Barnes & Noble knows that people want access for their ebook readers everywhere they go: Barnes & Noble's $259 Nook ebook reader, announced today and shipping by the end of November, sports two kinds of network connections, and that's just right. The Nook has support for AT&T's 3G network as a built-in, no-cost download method, as well as 802.11g Wi-Fi, with an automatic connection to the bookstore's free in-store networks.
The general press coverage doesn't mention the details: AT&T's 3G network is HSPA based, and the chips used for HSPA almost always include all the slower flavors of 2G and 2.5: GPRS, EDGE, and UMTS, which makes it more broadly useful outside of major cities in the U.S. GSM-based 3G is also available worldwide, which makes it easier for B&N to broker deals outside the U.S. later, but by including Wi-Fi, the book reader can be updated anywhere in the world without relying on a USB connection to a host. Download costs over AT&T's network are included in the cost of a book, as with Amazon's Kindle titles.
Amazon recently released a new model of Kindle ($279) that works over AT&T's domestic 3G network and with roaming partners worldwide. It's fairly clear from how Amazon is pricing service in the U.S. for those roaming outside the states, and for customer able to buy Kindles in their home markets, that Amazon is paying AT&T which in turn pays its cellular roaming partners. Ostensibly, Amazon will eventually create direct deals with carriers, too.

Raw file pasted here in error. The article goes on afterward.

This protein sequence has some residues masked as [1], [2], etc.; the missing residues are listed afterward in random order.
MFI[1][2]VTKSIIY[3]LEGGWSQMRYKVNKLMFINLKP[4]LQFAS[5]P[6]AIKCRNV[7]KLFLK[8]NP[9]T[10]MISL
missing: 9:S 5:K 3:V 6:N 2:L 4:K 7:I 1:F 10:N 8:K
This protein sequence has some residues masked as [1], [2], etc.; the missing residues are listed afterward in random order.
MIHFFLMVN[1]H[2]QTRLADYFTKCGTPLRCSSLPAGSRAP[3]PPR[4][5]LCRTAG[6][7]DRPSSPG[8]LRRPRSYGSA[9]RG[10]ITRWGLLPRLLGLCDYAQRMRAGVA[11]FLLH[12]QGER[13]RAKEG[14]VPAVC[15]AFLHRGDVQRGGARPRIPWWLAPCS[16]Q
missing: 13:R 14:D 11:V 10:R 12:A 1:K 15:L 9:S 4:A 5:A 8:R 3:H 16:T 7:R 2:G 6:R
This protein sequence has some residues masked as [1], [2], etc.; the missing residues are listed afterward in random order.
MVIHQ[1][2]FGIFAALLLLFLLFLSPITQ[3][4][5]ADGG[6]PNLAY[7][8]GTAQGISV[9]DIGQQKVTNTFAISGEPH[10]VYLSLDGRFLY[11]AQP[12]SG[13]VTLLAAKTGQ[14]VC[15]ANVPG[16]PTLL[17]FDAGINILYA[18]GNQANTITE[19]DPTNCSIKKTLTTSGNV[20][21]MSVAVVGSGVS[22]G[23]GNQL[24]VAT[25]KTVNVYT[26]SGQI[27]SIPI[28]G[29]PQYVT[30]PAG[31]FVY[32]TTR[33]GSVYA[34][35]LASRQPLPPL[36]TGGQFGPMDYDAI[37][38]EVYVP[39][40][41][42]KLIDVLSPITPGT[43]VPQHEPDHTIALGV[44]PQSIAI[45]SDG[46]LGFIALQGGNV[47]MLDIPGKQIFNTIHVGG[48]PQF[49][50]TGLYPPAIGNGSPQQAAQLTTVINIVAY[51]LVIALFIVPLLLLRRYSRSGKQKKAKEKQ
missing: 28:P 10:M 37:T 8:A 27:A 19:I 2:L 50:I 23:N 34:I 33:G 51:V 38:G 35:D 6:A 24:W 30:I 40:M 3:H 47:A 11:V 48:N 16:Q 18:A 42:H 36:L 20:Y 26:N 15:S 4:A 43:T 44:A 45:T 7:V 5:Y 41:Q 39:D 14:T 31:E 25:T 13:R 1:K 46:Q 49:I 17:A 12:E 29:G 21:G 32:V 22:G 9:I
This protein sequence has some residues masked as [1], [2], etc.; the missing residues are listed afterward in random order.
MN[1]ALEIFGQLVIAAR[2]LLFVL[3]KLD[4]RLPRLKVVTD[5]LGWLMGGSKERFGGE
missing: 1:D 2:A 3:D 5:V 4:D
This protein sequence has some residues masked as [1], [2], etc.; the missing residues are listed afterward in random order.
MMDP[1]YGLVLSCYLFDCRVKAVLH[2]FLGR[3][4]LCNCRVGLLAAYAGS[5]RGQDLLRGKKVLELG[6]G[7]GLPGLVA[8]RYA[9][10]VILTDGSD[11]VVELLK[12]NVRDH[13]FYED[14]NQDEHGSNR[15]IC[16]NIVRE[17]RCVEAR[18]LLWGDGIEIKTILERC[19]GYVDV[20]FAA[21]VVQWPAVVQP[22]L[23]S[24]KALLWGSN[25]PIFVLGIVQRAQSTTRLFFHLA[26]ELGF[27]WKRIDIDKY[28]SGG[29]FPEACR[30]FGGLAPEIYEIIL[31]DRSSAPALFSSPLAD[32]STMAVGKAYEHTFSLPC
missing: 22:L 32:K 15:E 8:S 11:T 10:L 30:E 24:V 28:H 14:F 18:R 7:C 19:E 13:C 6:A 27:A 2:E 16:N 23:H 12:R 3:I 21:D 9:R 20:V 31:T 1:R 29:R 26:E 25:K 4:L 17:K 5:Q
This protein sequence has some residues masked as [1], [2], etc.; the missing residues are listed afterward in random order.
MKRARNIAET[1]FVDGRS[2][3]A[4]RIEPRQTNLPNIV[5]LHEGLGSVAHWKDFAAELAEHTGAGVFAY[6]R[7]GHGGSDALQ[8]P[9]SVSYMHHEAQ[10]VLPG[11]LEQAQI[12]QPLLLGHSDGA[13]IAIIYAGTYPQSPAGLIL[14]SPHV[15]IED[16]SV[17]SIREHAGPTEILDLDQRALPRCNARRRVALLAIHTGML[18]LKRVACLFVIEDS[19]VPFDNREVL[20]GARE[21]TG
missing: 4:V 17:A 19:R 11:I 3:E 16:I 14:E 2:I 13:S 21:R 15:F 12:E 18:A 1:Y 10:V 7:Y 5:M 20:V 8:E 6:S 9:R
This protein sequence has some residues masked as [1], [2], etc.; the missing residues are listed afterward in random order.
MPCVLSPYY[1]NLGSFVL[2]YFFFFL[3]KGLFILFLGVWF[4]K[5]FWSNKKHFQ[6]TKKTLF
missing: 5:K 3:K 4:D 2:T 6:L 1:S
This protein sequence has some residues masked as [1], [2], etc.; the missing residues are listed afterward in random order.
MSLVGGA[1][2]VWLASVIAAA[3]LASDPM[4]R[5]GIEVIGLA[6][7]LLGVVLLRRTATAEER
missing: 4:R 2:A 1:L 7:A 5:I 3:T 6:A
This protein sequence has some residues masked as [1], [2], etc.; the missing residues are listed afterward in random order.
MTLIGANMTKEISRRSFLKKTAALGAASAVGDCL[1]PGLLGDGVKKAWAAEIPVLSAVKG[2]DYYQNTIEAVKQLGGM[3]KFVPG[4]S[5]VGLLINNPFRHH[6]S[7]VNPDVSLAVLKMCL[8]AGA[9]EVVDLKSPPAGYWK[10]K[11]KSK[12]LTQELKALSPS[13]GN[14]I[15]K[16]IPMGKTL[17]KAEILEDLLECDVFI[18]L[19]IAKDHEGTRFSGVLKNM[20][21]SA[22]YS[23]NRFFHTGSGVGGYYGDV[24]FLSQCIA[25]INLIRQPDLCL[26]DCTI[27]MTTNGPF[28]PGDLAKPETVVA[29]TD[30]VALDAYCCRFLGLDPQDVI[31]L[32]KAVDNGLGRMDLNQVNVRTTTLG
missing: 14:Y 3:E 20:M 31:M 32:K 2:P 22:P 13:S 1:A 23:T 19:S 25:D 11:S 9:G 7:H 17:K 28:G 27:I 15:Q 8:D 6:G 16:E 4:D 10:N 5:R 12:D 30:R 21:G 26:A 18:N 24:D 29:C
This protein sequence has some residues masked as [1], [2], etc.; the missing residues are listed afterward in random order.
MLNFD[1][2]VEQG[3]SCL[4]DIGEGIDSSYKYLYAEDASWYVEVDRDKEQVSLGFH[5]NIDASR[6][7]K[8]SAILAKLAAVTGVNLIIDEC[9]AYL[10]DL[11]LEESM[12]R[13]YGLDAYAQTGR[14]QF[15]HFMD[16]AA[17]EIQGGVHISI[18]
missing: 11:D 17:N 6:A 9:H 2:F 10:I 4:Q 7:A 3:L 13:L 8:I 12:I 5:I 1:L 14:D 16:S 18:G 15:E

The biggest drawback to including Wi-Fi on a device such as this is providing an interface for people to log into networks other than those protected by simple WEP or WPA Personal encryption at home or work. There's apparently no browser--not even an "experimental" one as is found in the Kindle and Kindle 2; the international Kindle apparently omits the browser. Without a browser, there's no way to click Accept buttons or enter credentials on a Web page. That's a shame. One hopes B&N will partner with Devicescape or develop some system to allow simple logins.
I won't go into detail on all the specs, because other outlets can cover those aspects better. In brief, two screens, one for reading and another for touchscreen navigation; 2 GB of built-in memory and (thank you) a microSD slot that supports up to 16 GB; MP3 support with a built-in mono speaker and headphone jack; and it supports PDFs (albeit only via USB), as well as Epub and eReader formats (which can include or exclude encryption).
And, you can loan books to friends for up to 14 days; any content you buy can be used across B&N reader formats (programs for Mac and Windows, apps for mobile devices, and Nook), syncing your current location; and access to Google's 500,000 free downloadable books is part of the deal.